gown

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gown

(goun)
n.
A robe or smock worn in operating rooms and other parts of hospitals as a guard against contamination.
tr.v. gowned, gowning, gowns
To clothe (oneself or another) with a gown.
The American Heritage® Medical Dictionary Copyright © 2007, 2004 by Houghton Mifflin Company. Published by Houghton Mifflin Company. All rights reserved.

gown

Graduate education The black sari worn during graduation from an educational experience Infectious control A cloth, paper, or synthetic garment which covers the body to a greater–from the wrists and neck northward to the knees or below, southward–surgical gowns, or lesser–from upper arms and neck to mid-thigh for Pt gowns–degree. See Personal protection garment.
McGraw-Hill Concise Dictionary of Modern Medicine. © 2002 by The McGraw-Hill Companies, Inc.
References in periodicals archive ?
Kreamer, who is responsible for testing new personal protective equipment for use in the WCBF cleanrooms, notes that the new gowning approach is more convenient for their employees and has a better cost-in-use.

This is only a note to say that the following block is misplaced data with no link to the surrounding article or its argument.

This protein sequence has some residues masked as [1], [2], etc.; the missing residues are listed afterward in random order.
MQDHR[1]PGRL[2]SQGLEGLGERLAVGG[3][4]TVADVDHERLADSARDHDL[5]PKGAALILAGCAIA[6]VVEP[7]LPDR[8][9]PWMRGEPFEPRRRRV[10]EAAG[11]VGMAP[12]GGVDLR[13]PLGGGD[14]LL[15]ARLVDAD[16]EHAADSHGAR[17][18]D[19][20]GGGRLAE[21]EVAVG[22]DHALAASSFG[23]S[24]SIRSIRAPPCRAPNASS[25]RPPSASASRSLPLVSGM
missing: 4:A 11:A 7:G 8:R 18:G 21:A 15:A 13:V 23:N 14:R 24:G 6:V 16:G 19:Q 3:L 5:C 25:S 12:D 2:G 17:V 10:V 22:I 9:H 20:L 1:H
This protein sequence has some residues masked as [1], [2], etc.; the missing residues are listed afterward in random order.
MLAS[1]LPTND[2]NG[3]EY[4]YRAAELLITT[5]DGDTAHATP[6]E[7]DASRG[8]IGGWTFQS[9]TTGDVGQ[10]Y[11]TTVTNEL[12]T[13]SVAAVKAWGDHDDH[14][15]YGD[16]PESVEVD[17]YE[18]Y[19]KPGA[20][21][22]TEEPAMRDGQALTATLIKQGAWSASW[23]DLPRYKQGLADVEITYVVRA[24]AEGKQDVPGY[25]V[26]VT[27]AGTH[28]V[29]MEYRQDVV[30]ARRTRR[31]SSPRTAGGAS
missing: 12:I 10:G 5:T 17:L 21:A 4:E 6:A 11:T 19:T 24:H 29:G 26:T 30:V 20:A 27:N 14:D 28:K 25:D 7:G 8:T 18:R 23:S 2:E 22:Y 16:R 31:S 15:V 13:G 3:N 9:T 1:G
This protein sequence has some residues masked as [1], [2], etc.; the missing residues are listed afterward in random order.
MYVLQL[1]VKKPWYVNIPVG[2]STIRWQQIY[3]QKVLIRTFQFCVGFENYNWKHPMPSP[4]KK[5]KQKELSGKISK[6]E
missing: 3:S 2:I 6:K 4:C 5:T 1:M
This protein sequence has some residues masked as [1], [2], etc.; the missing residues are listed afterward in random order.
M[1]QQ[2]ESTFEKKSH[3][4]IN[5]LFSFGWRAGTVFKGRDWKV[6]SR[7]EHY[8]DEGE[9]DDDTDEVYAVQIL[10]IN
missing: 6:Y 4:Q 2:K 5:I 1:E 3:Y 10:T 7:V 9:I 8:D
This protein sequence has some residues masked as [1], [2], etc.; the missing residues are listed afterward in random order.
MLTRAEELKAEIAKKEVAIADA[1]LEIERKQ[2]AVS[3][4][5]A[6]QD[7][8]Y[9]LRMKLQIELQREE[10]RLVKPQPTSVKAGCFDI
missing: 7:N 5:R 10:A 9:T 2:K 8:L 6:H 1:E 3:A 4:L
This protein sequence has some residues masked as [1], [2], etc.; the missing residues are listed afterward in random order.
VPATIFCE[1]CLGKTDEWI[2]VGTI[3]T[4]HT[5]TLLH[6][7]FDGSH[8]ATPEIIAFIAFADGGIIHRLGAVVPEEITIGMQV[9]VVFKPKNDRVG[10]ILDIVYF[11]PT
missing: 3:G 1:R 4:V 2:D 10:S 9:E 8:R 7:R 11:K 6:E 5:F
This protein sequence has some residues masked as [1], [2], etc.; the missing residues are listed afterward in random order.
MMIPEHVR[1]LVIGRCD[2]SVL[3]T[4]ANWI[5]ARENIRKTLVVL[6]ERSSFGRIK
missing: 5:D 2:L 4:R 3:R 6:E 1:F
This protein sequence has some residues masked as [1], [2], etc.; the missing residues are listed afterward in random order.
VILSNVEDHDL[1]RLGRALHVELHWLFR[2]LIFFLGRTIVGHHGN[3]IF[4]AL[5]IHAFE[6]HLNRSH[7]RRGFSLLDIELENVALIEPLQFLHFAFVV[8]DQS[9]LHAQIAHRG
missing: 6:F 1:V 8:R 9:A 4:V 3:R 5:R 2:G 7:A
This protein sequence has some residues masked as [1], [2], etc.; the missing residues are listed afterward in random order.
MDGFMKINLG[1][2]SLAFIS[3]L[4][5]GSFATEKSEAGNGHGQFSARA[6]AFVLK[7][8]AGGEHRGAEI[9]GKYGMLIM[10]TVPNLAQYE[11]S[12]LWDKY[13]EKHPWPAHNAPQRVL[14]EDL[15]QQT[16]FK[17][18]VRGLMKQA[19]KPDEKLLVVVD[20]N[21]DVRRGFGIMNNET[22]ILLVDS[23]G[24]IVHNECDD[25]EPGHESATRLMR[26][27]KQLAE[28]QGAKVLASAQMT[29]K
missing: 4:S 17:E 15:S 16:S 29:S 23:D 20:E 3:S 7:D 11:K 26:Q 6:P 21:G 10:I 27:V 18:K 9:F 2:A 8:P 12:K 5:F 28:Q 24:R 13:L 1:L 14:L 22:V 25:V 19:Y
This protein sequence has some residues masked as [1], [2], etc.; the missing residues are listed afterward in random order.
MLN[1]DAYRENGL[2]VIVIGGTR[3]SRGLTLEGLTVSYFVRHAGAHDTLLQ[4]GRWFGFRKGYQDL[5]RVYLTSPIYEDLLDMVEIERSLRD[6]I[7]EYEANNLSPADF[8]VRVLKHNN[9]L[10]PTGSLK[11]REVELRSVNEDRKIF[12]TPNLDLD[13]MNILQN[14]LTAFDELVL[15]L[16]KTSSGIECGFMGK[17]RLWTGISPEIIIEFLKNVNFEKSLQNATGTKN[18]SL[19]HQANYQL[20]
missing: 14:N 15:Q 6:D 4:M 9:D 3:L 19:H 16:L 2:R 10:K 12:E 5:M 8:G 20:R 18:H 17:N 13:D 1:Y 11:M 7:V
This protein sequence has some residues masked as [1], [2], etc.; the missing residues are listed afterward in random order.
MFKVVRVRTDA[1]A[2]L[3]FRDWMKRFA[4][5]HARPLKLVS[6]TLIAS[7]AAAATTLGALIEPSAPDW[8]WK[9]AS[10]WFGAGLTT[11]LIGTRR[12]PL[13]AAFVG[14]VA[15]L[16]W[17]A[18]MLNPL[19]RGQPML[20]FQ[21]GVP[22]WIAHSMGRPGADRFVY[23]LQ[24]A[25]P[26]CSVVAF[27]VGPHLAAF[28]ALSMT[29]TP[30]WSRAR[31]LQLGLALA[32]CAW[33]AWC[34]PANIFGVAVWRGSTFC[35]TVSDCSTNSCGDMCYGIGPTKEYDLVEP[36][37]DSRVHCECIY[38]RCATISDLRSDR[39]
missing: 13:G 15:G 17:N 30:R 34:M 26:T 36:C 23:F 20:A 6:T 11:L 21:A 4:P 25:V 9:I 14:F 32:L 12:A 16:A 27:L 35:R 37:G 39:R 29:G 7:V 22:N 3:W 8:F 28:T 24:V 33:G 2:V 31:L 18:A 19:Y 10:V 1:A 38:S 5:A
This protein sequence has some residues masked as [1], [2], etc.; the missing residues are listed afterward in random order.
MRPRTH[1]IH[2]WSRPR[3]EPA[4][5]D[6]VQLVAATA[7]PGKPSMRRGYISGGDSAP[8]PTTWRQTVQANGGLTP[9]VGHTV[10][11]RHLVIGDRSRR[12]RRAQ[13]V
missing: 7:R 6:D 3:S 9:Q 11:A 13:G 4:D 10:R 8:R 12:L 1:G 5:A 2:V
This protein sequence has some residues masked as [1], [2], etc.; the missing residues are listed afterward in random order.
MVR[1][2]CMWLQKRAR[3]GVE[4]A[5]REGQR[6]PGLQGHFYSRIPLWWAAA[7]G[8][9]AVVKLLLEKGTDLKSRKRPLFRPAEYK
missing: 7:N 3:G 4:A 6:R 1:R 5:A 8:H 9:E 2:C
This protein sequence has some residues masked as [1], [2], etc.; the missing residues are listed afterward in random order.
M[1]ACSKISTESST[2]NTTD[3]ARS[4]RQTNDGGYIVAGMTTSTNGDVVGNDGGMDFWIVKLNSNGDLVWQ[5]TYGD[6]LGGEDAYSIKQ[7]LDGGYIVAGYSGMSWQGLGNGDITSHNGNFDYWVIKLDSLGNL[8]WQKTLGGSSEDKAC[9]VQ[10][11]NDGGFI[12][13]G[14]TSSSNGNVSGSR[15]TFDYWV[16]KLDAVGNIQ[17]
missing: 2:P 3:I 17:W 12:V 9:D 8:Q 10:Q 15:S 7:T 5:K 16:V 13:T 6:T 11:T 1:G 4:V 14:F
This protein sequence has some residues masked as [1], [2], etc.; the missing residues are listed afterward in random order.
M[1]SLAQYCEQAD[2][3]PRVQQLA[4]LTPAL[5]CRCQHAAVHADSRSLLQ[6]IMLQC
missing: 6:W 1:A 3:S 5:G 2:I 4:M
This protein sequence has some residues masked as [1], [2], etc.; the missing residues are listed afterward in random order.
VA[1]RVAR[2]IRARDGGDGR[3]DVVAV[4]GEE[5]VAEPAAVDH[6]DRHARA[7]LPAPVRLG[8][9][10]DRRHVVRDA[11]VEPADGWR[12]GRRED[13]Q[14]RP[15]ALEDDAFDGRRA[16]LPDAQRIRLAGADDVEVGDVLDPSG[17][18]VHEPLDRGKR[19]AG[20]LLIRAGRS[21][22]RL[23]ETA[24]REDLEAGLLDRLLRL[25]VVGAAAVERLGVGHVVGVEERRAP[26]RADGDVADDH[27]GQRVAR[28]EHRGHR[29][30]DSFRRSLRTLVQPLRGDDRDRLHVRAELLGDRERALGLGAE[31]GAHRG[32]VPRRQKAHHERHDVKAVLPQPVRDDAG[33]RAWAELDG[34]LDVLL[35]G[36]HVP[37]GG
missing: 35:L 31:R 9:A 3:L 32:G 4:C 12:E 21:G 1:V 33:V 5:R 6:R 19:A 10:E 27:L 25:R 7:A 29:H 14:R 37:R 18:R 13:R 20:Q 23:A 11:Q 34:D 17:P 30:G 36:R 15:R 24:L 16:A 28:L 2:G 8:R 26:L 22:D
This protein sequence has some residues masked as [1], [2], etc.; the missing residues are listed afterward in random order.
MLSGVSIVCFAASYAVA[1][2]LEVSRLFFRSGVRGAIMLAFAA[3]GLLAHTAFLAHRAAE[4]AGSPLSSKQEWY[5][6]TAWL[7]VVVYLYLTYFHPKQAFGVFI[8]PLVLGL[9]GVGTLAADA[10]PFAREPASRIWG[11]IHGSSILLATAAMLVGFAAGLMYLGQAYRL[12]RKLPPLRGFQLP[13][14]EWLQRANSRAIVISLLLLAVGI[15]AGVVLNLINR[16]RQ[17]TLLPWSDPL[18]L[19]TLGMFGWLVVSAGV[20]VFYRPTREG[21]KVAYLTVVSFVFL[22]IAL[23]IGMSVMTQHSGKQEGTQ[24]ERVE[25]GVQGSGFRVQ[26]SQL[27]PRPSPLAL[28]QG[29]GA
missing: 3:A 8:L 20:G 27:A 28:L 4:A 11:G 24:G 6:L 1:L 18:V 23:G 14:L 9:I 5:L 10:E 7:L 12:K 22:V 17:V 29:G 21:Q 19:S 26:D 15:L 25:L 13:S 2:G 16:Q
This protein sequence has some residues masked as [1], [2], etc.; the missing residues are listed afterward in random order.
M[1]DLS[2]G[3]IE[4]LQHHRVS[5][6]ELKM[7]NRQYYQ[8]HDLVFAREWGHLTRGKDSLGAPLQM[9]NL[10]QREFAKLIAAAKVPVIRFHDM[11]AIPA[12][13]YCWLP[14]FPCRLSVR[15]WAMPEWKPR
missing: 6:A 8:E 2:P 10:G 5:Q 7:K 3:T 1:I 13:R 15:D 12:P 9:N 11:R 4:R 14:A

This helps prevent our cleanroom employees from contaminating the sterile outside of the garment during the gowning process and saves steps and valuable time during the gowning process."
The WCBF estimates that the new gowning approach allows employees to gown up in about three-quarters of the time they used to spend on the gowning process with their previous disposable gowns.
At the WCBF, cleanroom workers received training in the new gowning procedures as part of their annual aseptic gowning qualification.
These instructions were given consistent with the random gowning or non-gowning assignment noted on the back of the patient: fee sheet at reception/registration.
Those patients in the gowned group who refused gowning.
To test the hypothesis that the doctor-patient relationship may be compromised by the presence of a "barrier" gown, the effects of gowning status on physician trust were estimated.